Second, it has been shown that parabens have a weak estrogenic effect.  What is almost never pointed out, however, is that the most potent paraben used in commercial application is 10,000 times less estrogenic than the estrogens that naturally occur in your body, and even then, the effect was only seen at dosages 25,000 times larger than the maximum allowable exposure in a cosmetic product. Parabens, in the amounts found in cosmetics and lotions, are far less estrogenic than many foods (including soy products) and the phthalate-containing plastics found in household products and clothing. 

Both the American Cancer Society and the US Food & Drug Administration have published position papers refuting the exaggerated dangers, and clarifying that there is no scientific evidence that parabens are dangerous or carcinogenic (see Resources, below for links).

Problems with Paraben Alternatives

While eliminating parabens "to be on the safe side" may seem like a good idea, it is important to consider what would replace them. Many products that are labelled as "paraben-free" replace the parabens with chemicals that release known carcinogens like benzene or formaldehyde. Many of these chemicals will only work at a pH unsuitable for genital use, or are not proven effective. 

As a result of our research, and our experience with thousands of customers over the years, we have determined that the benefits of the lubricants we carry far outweigh any potential risks from the tiny amounts of parabens used to keep them fresh.  We are confident that these products are safe and effective.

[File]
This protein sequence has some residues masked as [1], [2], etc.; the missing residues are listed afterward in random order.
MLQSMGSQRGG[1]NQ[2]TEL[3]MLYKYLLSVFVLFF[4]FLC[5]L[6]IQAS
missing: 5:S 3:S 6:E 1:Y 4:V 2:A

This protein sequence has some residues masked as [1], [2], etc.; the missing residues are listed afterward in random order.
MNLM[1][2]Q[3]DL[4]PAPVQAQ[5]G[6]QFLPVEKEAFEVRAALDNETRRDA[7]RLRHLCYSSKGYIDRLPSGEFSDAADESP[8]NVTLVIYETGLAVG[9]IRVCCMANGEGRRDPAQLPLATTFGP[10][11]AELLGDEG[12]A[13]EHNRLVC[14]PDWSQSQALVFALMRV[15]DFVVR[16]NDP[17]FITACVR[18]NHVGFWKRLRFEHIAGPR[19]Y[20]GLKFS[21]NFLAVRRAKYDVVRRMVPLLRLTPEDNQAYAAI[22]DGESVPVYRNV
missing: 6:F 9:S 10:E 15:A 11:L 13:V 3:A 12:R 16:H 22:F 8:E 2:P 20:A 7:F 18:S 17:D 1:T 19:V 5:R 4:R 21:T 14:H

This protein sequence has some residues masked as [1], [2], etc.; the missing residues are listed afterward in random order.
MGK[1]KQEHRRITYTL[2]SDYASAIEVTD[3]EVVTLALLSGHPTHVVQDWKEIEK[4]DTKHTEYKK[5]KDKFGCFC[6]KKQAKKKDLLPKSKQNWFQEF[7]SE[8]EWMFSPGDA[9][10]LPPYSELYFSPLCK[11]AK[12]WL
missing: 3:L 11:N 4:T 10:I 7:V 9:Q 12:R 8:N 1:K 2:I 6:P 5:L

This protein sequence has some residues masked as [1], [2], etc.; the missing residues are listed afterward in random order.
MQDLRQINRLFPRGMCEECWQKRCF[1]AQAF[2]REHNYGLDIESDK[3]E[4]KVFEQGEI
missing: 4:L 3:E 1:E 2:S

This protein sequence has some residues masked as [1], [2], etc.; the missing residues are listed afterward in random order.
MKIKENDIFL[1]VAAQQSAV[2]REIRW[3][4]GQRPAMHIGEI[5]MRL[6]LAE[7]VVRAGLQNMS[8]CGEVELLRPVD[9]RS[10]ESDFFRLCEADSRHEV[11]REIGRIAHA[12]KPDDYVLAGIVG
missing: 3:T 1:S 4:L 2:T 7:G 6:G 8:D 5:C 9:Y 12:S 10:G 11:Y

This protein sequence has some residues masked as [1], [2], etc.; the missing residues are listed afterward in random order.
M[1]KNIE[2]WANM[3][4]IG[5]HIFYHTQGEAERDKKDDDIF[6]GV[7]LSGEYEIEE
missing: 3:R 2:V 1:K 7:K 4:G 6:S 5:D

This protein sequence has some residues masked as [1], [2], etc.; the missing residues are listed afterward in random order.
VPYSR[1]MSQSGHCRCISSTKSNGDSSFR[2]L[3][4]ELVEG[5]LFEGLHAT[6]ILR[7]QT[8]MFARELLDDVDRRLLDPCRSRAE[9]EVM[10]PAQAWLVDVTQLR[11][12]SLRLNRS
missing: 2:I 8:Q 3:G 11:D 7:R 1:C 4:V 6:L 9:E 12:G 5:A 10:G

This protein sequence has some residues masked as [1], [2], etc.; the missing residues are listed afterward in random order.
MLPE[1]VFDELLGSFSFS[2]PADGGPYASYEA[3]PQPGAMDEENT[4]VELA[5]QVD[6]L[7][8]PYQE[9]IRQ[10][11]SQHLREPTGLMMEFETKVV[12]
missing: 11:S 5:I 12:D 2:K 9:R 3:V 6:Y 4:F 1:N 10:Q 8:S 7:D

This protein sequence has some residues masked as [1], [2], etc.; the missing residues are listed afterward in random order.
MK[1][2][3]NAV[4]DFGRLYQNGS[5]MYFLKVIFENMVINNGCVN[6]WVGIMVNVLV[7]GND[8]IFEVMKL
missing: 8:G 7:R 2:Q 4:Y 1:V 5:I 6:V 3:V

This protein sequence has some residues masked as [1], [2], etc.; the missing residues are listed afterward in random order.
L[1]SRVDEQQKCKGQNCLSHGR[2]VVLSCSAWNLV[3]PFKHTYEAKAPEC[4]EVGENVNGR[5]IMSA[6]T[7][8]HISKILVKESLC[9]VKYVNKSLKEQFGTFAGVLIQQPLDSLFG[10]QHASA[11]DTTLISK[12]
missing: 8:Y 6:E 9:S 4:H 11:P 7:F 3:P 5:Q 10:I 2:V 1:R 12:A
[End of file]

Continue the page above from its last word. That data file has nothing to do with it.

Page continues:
However, we do understand that some customers have concerns, and we want our customers to feel confident in the products they purchase. If you decide you prefer a lubricant that does not contain parabens, our Pleasure Specialists can assist you in identifying which of our lubricants may be a more suitable choice for you.

Resources:

For a more detailed explanation and scientific references, please see our article "Are Parabens Safe" at http://www.awomanstouchonline.com/dr_myrtle.php?articleID=2999

http://www.melaleuca.com/wc/pdf/Ingredient_Myths.pdf: An excellent article describing ways legitimate medical and scientific studies are twisted to mislead and frighten people for commercial gain.  Specifically discusses several commonly vilified ingredients. 

FDA Statement on the Safety of Parabens: http://www.fda.gov/Cosmetics/ProductandIngredientSafety/SelectedCosmeticIngredients/ucm128042.htm

American Cancer Society position on parabens: http://www.cancer.org/docroot/MED/content/MED_6_1x_Antiperspirants.asp

"Final amended report on the safety assessment of Methylparaben, Ethylparaben, Propylparaben, Isopropylparaben, Butylparaben, Isobutylparaben, and Benzylparaben as used in cosmetic products." in the International Journal of Toxicology, 2008 (Int J Toxicol. 2008;27 Suppl 4:1-82.) http://www.ncbi.nlm.nih.gov/pubmed/19101832

Wikipedia article on parabens: http://en.wikipedia.org/wiki/Paraben